There’s this inertia that keeps people from doing what they should do. “Well, another ice storm is highly unlikely, so I’m not worried. And besides for the price of a generator I can get an all-inclusive week in Cuba, so I’m takin’ the personal gratification now baby! And that includes booze!” Because really, who wants a gas generator sitting in their garage that they may never have to use? And really, not being able to keep the lights on, heat your house, have a hot shower or keep food cold, really it wasn’t that bad.

If you want backup power for an electricity blackout, a $700 gas generator is a better investment than $3,500 for the Tesla Powerwall. Not good for the planet, but better bang for the buck. If you want to save the planet, look at how you heat your home and hot water first. These are by far much greater contributors to our environmental challenges.

So there’s my rant. I wish Elon Musk all the best. The lithium-ion battery in my new 20V drill and 40V electric chainsaw are awesome! I can hardly wait to see how these batteries perform. We have been early adopters of new technologies since Michelle bought one of the first Macintosh computers to roll off the line in 1984. She bought it because she had a good job and I kept bouncing around from sales job to sales job. By being early adopters we helped drive down the cost of solar panels that people should be buying today, because it’s an existing technology and it works. But for most people that vacation abroad or that new deck’s worth of outside living room furniture, or that newest type of coffee maker that uses non-recyclable pods and plays your favorite music while it brews is by far the sexier choice.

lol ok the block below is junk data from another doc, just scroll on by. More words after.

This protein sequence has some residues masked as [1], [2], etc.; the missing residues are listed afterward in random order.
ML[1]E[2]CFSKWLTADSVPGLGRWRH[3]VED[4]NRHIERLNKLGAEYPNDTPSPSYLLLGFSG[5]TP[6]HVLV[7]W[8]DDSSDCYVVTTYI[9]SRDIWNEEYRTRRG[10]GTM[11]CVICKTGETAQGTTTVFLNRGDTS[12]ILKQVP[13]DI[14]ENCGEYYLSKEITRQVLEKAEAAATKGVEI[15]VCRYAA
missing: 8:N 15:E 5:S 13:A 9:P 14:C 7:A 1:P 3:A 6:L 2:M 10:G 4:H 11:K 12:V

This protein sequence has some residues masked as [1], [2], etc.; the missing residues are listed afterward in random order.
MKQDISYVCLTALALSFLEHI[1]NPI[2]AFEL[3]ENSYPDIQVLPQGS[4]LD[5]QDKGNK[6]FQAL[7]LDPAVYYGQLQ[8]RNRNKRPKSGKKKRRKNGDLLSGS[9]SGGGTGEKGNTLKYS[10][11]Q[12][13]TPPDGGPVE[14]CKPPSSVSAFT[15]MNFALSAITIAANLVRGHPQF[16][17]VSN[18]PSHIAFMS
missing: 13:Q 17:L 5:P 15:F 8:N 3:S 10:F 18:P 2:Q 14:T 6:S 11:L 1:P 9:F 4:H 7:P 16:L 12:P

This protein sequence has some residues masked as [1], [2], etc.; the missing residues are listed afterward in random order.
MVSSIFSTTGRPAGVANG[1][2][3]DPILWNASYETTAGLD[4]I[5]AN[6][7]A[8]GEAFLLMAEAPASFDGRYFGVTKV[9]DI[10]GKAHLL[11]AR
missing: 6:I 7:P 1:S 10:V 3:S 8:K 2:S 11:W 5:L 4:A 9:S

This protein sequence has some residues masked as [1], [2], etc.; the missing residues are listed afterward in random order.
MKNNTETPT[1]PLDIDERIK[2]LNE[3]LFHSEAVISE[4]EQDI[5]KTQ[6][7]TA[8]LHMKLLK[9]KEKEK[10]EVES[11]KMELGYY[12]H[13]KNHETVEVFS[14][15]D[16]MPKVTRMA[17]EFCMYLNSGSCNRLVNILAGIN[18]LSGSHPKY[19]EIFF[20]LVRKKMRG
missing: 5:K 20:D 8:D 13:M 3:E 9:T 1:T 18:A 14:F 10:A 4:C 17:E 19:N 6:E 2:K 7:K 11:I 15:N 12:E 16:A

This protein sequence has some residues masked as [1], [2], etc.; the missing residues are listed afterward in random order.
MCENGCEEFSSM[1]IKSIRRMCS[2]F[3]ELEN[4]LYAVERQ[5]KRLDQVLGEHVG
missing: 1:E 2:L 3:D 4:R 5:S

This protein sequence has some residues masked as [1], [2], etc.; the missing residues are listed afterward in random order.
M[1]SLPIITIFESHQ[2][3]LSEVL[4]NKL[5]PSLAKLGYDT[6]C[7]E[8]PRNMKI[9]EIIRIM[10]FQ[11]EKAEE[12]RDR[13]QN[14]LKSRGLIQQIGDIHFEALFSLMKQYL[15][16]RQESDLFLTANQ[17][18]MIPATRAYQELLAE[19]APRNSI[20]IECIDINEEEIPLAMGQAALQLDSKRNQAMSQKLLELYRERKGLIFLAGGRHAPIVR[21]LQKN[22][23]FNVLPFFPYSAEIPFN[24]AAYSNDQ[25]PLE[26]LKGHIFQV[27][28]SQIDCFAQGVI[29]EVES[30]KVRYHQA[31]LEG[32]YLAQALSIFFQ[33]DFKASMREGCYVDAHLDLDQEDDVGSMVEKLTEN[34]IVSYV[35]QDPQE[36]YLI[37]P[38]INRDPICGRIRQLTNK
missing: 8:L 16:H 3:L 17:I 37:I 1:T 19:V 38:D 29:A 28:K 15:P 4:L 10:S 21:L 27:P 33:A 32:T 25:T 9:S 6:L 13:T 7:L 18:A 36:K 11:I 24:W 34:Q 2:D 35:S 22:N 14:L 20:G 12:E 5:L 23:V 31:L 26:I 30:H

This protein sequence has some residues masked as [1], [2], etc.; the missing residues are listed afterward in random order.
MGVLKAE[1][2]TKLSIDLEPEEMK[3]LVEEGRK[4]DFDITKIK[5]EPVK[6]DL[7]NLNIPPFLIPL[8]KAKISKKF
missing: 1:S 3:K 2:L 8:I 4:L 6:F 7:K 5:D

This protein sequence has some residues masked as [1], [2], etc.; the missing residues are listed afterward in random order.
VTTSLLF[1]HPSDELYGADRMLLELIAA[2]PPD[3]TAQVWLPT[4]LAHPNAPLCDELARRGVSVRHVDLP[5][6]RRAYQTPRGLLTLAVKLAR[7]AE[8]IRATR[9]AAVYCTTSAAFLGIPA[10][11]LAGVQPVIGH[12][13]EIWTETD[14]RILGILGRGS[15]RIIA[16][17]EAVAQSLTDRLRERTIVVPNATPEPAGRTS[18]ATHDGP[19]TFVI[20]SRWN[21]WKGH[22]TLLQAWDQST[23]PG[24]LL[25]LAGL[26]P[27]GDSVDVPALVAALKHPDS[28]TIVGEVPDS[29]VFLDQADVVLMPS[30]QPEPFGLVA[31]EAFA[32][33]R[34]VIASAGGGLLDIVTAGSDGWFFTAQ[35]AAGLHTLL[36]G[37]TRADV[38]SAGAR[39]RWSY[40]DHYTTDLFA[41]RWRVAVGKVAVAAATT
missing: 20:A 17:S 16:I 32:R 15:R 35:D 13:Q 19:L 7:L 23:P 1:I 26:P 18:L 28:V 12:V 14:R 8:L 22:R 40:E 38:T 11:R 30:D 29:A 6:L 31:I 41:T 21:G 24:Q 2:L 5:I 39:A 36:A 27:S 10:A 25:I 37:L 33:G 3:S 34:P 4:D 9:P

Once some developed country’s politicians have the intestinal fortitude to put a realistic price on carbon and then start ratcheting it up, products like this will fly off the shelves … just like all those other new and exciting ‘must-have’ consumer products.

Here’s Elon Musk introducing the new Tesla Powerwall, just in case you missed it!

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About Cam
Cam Mather and his wife Michelle live independently off the electricity grid using the sun and wind to power their home and their CSA. Cam is working towards the goal of making his home “zero-carbon” and with his extensive garden he aims to grow as much of his own food as possible. He is available to speak at conferences and other events and has motivated many people to integrate renewable energy into their lives, reduce their footprint on the planet and get started on the path to personal food, fuel and financial independence.